• Glossary Term

Child Endowment


Child Endowment was a non-means tested, universal allowance introduced by the Commonwealth government in 1941. The Child Endowment Act 1941 provided that a sum of 5 shillings per week, for each child after the first under the age of 16 years, be paid directly to the mother. Under the original legislation, child endowment could not be paid to children living in institutions run by the State or Commonwealth government (charitable or religious Homes were eligible). The act was amended in 1942, and child endowment payments were made available to government-run institutions, and to Aboriginal children living on missions. Child Endowment became an important source of income for children’s institutions and foster parents. The child endowment benefit was replaced in 1976 by the family allowance.

The child endowment scheme was introduced by the Menzies government in 1941. Its main spokesman was the Minister for Labor, Harold Holt, ‘the only bachelor in the Federal Cabinet’ as the Australian Women’s Weekly pointed out.

Previously in Australia, there had been a maternity allowance, introduced in 1912 – it was a single, lump sum payment to all mothers of newborn children. It was not means tested when it was introduced. The state of New South Wales also had a family endowment scheme, introduced in 1927 – this was replaced in 1941 by the Commonwealth child endowment payment.

When the national child endowment legislation was first passed in 1941, children in institutions run by State or Commonwealth governments were not eligible to receive child endowment payments. However children in orphanages run by religious or charitable organisations were paid child endowment benefits. In the Australian House of Representatives, during the second reading of Child Endowment bill, Mr Pollard (Labor member for Ballaarat) voiced concerns about the exclusion of children in government-run orphanages:

… that is an anomaly. Many parents in well-to-do circumstances are eligible for this benefit … the bill definitely treats the inmates of orphanages differently from the children of parents who can afford adequately to maintain them … a distinct injustice is being done to a particularly unfortunate section (2 April 1941).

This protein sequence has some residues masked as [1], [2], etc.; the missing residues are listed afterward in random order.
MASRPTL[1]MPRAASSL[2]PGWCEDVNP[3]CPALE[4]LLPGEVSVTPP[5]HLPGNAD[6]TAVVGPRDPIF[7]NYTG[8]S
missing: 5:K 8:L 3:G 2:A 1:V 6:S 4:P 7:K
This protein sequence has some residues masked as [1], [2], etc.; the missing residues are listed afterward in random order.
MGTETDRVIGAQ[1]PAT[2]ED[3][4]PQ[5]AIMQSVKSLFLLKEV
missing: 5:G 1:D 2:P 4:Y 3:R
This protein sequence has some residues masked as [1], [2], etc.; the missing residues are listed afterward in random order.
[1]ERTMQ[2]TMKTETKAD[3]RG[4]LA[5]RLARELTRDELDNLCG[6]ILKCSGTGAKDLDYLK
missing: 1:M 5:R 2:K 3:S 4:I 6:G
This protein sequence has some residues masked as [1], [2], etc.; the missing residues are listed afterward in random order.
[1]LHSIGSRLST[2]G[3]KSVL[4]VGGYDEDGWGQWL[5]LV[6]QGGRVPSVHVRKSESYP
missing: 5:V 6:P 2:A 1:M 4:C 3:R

Maurice Blackburn predicted, ‘I think that there will be a good deal of friction over this matter between State Governments and the Commonwealth Government’.

Indeed, representations were made to the Commonwealth Government after the passage of the Child Endowment Act 1941 about various anomalies. The Western Australian Premier made ‘very strong representations’ on behalf of Aboriginal children in dormitories who were ineligible for child endowment. State governments claimed that it was anomalous that state-run institutions did not receive child endowment, but if they boarded a child out to a foster mother, she could receive the Commonwealth’s child endowment (as well as receive support from the state government).

Aboriginal missions also made representations to the Australian government, about which children were eligible to receive child endowment. It was unclear whether families with children who visited the mission on occasion, but still hunted and lived a ‘tribal life’ were to be judged as ‘nomadic’ and thus ineligible for child endowment under section 15 of the legislation.